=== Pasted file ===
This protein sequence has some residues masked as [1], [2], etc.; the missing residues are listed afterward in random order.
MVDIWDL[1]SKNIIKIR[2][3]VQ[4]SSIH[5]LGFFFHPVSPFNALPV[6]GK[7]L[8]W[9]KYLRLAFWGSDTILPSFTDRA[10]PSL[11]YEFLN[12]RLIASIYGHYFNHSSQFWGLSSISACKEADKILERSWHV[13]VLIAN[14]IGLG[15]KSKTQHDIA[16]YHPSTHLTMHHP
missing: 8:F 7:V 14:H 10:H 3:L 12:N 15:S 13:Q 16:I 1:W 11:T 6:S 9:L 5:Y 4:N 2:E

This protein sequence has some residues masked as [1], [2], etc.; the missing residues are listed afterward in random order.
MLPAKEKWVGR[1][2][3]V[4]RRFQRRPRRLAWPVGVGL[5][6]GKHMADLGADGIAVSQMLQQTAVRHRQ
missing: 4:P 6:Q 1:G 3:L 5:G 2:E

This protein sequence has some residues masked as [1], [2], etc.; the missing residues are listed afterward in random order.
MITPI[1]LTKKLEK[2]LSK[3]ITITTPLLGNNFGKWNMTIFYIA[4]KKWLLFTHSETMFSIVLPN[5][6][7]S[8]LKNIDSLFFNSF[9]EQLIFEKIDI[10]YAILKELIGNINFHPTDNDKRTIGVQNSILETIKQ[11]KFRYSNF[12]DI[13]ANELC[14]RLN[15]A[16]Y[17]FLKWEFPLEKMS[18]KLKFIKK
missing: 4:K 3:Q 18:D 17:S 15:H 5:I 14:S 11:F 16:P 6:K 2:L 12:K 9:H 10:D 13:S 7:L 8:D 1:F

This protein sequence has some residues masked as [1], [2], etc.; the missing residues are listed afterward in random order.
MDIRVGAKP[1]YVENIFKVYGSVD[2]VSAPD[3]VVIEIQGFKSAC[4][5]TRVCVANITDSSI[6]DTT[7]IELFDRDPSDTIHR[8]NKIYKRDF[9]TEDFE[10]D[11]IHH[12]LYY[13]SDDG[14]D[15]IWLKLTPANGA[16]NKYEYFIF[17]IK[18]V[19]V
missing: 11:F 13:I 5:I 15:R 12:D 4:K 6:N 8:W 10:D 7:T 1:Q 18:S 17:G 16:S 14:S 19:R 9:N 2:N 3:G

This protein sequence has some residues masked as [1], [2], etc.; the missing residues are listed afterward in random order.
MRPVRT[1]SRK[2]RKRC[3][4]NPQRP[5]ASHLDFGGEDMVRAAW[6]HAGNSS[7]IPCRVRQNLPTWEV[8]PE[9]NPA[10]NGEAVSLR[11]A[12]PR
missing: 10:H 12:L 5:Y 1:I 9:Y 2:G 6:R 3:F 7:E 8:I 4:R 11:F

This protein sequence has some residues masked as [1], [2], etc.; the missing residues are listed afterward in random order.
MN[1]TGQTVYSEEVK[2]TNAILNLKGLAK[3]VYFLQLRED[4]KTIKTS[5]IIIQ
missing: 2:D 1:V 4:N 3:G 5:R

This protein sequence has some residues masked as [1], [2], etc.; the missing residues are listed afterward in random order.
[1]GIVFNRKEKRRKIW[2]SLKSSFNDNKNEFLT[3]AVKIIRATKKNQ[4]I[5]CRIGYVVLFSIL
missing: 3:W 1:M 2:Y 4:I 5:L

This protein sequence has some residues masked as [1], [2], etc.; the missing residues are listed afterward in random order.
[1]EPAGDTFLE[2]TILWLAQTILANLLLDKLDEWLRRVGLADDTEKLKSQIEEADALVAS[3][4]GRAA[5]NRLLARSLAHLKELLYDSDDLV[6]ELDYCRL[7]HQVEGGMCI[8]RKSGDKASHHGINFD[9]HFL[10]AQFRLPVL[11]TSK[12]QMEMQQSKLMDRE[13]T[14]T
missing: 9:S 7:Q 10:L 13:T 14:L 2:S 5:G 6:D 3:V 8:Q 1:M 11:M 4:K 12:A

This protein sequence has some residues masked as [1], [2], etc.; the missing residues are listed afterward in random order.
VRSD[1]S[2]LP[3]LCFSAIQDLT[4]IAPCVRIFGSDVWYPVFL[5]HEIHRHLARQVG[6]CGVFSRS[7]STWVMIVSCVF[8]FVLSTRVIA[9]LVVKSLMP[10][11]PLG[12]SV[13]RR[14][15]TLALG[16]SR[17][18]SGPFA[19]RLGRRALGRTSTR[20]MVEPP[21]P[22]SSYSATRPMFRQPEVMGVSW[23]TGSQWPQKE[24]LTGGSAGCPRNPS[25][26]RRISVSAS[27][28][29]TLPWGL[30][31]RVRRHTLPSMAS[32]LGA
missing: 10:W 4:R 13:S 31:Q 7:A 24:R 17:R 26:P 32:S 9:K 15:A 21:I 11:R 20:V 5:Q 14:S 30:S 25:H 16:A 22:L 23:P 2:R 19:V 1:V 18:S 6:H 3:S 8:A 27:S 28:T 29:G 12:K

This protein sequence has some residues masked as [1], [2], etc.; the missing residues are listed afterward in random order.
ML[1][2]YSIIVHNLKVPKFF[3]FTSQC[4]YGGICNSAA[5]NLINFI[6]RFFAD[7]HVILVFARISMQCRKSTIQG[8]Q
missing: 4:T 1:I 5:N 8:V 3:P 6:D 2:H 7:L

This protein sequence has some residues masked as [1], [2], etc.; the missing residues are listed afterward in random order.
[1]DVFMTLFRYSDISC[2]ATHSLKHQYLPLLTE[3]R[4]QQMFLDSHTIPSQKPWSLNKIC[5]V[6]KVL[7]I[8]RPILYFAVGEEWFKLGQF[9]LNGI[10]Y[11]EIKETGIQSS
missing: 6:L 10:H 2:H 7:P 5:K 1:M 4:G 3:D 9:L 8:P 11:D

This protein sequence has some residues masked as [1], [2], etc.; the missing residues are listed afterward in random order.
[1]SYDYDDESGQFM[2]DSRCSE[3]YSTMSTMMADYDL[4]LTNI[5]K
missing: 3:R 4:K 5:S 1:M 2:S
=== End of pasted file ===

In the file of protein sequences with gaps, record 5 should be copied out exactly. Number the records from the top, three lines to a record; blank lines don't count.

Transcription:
This protein sequence has some residues masked as [1], [2], etc.; the missing residues are listed afterward in random order.
MRPVRT[1]SRK[2]RKRC[3][4]NPQRP[5]ASHLDFGGEDMVRAAW[6]HAGNSS[7]IPCRVRQNLPTWEV[8]PE[9]NPA[10]NGEAVSLR[11]A[12]PR
missing: 10:H 12:L 5:Y 1:I 9:Y 2:G 6:R 3:F 7:E 8:I 4:R 11:F